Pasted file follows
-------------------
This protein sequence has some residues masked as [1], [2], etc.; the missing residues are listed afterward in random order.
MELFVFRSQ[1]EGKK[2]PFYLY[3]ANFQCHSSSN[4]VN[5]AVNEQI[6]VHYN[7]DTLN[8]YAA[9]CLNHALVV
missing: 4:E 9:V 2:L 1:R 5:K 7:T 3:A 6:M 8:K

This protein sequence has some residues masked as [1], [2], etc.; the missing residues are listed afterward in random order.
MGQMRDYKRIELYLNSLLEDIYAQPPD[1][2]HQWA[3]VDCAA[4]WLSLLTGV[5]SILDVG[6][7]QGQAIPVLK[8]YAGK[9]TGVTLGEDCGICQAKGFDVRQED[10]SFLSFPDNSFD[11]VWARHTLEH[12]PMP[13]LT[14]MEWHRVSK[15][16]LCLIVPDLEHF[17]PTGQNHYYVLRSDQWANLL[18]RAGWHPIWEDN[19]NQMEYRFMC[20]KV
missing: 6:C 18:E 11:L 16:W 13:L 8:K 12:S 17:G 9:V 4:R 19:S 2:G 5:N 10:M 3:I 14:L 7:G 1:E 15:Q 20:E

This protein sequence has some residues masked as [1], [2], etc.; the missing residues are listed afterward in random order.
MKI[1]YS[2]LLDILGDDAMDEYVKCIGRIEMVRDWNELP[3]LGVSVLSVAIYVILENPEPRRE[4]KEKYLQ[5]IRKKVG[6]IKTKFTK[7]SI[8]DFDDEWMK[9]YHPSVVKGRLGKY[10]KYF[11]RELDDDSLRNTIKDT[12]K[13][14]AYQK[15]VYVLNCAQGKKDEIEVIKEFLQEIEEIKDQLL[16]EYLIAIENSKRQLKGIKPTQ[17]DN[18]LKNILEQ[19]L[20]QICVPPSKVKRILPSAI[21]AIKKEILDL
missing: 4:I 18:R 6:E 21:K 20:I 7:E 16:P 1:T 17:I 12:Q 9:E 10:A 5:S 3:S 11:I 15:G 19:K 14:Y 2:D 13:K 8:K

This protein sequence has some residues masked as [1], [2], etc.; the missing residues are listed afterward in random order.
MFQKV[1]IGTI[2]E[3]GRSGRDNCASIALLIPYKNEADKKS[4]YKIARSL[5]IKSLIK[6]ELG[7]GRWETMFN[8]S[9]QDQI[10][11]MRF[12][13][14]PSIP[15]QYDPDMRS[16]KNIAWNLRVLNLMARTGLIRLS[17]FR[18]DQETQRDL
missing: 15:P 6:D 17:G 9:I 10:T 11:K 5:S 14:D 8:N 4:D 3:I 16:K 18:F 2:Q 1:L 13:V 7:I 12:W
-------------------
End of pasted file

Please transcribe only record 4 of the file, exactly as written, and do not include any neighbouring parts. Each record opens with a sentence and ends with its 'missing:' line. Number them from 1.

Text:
This protein sequence has some residues masked as [1], [2], etc.; the missing residues are listed afterward in random order.
MFQKV[1]IGTI[2]E[3]GRSGRDNCASIALLIPYKNEADKKS[4]YKIARSL[5]IKSLIK[6]ELG[7]GRWETMFN[8]S[9]QDQI[10][11]MRF[12][13][14]PSIP[15]QYDPDMRS[16]KNIAWNLRVLNLMARTGLIRLS[17]FR[18]DQETQRDL
missing: 15:P 6:D 17:G 9:I 10:T 11:K 5:S 14:D 8:N 4:D 3:I 16:K 18:F 2:Q 1:L 13:V 7:I 12:W